How Does “Express Consent” Work in Colorado?

Colorado requires operators of motor vehicles to submit to chemical testing for alcohol if a police officer requests such a test based on probable cause that the driver is driving under the influence of alcohol (DUI) or driving while ability impaired (DWAI). This law is called “express consent” as drivers have expressly consented to such test simply because they are operating a motor vehicle in Colorado. The exact wording of the express consent law is laid out in Colorado Revised Statute (C.R.S.) § 42-4-1301.1. Plugging this citation into a search engine will pull the statute up for review.

A chemical test is normally taken of the driver’s blood or breath which results in a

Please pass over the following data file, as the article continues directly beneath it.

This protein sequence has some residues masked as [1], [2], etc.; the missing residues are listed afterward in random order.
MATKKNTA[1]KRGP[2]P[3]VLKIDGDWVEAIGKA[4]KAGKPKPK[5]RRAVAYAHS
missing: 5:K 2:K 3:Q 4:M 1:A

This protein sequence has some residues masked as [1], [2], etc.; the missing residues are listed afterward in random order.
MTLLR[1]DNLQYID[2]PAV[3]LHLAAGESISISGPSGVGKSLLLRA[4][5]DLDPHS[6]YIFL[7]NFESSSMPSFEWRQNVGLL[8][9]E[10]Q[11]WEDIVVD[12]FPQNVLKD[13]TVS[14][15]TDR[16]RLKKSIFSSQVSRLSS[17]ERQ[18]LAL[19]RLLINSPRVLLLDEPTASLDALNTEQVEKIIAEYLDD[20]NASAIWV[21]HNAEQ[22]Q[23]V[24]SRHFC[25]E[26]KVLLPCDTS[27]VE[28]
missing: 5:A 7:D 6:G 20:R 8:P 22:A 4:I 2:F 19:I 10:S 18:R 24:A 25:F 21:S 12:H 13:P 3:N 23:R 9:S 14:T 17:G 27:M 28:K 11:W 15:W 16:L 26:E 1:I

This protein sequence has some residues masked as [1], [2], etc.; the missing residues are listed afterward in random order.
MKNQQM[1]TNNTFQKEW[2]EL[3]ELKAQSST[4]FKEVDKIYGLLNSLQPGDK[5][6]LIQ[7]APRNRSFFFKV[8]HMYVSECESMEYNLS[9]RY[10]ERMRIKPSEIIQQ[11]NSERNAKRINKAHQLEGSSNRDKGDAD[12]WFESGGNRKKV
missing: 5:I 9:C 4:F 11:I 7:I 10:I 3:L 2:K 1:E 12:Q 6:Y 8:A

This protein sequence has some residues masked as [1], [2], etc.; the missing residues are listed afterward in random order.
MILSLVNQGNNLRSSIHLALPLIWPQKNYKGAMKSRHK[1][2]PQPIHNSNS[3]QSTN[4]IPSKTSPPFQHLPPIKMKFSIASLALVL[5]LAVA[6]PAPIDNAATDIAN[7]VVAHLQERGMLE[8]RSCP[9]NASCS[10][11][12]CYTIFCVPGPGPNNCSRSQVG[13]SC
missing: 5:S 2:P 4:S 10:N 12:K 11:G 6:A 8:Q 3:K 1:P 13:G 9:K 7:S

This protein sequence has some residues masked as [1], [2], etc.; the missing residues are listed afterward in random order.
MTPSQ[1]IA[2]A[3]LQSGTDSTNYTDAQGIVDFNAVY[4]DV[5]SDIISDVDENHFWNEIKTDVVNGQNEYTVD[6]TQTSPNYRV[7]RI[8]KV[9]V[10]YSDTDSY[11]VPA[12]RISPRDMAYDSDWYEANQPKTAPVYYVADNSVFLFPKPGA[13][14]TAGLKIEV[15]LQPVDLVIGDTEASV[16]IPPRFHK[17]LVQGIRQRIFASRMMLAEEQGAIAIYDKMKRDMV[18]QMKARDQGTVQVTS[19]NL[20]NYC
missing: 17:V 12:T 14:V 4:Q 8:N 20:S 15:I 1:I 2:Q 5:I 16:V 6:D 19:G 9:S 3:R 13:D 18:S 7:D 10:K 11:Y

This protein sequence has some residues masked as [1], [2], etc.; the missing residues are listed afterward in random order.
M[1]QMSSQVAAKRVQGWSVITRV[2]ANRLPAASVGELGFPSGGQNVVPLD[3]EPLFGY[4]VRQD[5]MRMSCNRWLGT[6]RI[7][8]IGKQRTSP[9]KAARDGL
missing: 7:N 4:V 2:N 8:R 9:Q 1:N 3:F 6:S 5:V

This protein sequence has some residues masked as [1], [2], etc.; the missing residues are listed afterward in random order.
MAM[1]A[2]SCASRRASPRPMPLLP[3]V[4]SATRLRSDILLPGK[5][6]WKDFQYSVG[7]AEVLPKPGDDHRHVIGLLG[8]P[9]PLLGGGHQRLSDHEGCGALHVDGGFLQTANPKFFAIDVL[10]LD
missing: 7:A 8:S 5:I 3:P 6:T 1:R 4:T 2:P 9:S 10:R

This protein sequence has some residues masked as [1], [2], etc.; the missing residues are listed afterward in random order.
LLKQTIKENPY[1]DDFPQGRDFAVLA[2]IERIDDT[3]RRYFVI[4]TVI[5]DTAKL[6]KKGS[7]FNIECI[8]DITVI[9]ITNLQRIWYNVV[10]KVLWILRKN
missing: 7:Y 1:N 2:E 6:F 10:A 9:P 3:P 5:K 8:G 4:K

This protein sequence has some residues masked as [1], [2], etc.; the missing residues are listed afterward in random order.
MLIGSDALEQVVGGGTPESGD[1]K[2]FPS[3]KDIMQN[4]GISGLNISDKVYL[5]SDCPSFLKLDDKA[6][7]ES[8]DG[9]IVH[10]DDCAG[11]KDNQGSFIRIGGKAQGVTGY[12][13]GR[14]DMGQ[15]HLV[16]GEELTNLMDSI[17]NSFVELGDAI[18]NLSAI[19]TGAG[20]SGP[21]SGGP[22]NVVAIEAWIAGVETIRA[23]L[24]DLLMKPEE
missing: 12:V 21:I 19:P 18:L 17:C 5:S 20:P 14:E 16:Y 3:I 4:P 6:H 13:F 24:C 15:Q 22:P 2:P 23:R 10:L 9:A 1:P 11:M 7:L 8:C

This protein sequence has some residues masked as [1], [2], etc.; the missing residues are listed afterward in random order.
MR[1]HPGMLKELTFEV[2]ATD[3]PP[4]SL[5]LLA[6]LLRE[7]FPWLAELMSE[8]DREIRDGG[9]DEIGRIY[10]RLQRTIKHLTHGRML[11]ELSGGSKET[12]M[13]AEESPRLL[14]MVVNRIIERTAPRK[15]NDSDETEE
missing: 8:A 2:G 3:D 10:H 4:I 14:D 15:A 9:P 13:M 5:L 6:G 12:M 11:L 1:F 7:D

blood alcohol content (BAC). BAC is usually determined by testing either a blood or a breath sample taken from the driver. A BAC of 0.08 or higher is considered a “per se” violation of Colorado’s DUI laws, while a BAC between 0.05 and 0.079 is evidence that the driver was DWAI. BAC readings, however, can be challenged in court and in administrative hearings.

A driver has the right to choose whether a blood or breath test is performed. There are a few exceptions to this general rule. If the driver refuses the test, his or her license is revoked – even if the driver is later found not to have committed any crime. You have the right to request and attend a hearing before the Department of Revenue to argue for the return of your license. Drivers may be represented by an attorney at the hearing, who will represent you and put forward your defenses.

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